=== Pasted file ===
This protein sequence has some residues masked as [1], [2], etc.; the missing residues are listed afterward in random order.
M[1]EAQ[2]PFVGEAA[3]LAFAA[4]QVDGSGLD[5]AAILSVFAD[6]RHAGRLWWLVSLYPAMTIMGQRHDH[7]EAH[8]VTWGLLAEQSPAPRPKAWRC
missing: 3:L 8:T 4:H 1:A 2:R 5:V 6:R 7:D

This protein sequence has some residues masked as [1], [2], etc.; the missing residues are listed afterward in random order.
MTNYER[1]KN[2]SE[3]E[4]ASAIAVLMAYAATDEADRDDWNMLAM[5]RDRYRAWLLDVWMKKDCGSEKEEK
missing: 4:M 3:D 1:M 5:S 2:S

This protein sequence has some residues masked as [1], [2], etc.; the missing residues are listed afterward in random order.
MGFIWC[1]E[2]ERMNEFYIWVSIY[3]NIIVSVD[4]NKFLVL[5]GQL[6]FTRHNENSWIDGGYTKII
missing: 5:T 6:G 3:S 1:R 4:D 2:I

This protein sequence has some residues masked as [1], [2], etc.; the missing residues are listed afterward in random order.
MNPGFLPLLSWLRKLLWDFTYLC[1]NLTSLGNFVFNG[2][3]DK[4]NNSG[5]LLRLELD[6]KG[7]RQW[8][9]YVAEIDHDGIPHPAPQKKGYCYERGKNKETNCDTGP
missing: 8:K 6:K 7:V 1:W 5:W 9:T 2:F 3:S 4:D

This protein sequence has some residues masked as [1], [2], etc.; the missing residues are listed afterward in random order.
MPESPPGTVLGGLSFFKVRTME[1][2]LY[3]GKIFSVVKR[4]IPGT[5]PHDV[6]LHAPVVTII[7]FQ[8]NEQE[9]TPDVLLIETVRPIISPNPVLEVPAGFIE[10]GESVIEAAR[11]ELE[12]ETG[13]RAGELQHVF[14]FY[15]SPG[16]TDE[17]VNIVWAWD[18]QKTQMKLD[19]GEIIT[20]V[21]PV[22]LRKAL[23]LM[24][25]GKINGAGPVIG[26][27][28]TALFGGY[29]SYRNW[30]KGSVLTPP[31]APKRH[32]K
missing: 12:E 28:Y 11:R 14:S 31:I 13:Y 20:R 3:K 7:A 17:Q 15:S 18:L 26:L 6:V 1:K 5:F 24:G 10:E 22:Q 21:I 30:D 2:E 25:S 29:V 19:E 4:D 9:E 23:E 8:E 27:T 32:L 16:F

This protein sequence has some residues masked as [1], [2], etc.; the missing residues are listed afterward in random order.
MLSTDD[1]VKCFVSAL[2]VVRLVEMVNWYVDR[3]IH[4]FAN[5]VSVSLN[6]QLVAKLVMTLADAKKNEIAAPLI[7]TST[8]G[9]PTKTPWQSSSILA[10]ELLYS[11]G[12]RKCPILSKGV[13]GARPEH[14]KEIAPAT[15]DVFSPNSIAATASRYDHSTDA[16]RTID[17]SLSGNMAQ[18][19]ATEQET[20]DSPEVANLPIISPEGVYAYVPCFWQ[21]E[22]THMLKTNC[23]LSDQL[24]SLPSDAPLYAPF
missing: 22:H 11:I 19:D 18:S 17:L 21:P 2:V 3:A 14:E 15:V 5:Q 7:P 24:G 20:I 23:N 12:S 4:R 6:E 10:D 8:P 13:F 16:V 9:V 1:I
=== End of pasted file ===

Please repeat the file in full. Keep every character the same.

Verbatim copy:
This protein sequence has some residues masked as [1], [2], etc.; the missing residues are listed afterward in random order.
M[1]EAQ[2]PFVGEAA[3]LAFAA[4]QVDGSGLD[5]AAILSVFAD[6]RHAGRLWWLVSLYPAMTIMGQRHDH[7]EAH[8]VTWGLLAEQSPAPRPKAWRC
missing: 3:L 8:T 4:H 1:A 2:R 5:V 6:R 7:D

This protein sequence has some residues masked as [1], [2], etc.; the missing residues are listed afterward in random order.
MTNYER[1]KN[2]SE[3]E[4]ASAIAVLMAYAATDEADRDDWNMLAM[5]RDRYRAWLLDVWMKKDCGSEKEEK
missing: 4:M 3:D 1:M 5:S 2:S

This protein sequence has some residues masked as [1], [2], etc.; the missing residues are listed afterward in random order.
MGFIWC[1]E[2]ERMNEFYIWVSIY[3]NIIVSVD[4]NKFLVL[5]GQL[6]FTRHNENSWIDGGYTKII
missing: 5:T 6:G 3:S 1:R 4:D 2:I

This protein sequence has some residues masked as [1], [2], etc.; the missing residues are listed afterward in random order.
MNPGFLPLLSWLRKLLWDFTYLC[1]NLTSLGNFVFNG[2][3]DK[4]NNSG[5]LLRLELD[6]KG[7]RQW[8][9]YVAEIDHDGIPHPAPQKKGYCYERGKNKETNCDTGP
missing: 8:K 6:K 7:V 1:W 5:W 9:T 2:F 3:S 4:D

This protein sequence has some residues masked as [1], [2], etc.; the missing residues are listed afterward in random order.
MPESPPGTVLGGLSFFKVRTME[1][2]LY[3]GKIFSVVKR[4]IPGT[5]PHDV[6]LHAPVVTII[7]FQ[8]NEQE[9]TPDVLLIETVRPIISPNPVLEVPAGFIE[10]GESVIEAAR[11]ELE[12]ETG[13]RAGELQHVF[14]FY[15]SPG[16]TDE[17]VNIVWAWD[18]QKTQMKLD[19]GEIIT[20]V[21]PV[22]LRKAL[23]LM[24][25]GKINGAGPVIG[26][27][28]TALFGGY[29]SYRNW[30]KGSVLTPP[31]APKRH[32]K
missing: 12:E 28:Y 11:R 14:S 31:I 13:Y 20:R 3:K 7:A 17:Q 15:S 18:L 26:L 6:V 1:K 5:F 24:G 10:E 22:Q 21:I 30:D 2:E 25:S 29:V 19:E 4:D 9:E 23:E 8:E 27:T 32:L 16:F

This protein sequence has some residues masked as [1], [2], etc.; the missing residues are listed afterward in random order.
MLSTDD[1]VKCFVSAL[2]VVRLVEMVNWYVDR[3]IH[4]FAN[5]VSVSLN[6]QLVAKLVMTLADAKKNEIAAPLI[7]TST[8]G[9]PTKTPWQSSSILA[10]ELLYS[11]G[12]RKCPILSKGV[13]GARPEH[14]KEIAPAT[15]DVFSPNSIAATASRYDHSTDA[16]RTID[17]SLSGNMAQ[18][19]ATEQET[20]DSPEVANLPIISPEGVYAYVPCFWQ[21]E[22]THMLKTNC[23]LSDQL[24]SLPSDAPLYAPF
missing: 22:H 11:I 19:D 18:S 17:L 21:P 2:V 3:A 14:E 15:V 5:Q 7:P 24:G 20:I 23:N 12:S 4:R 6:E 10:D 8:P 13:F 16:V 9:V 1:I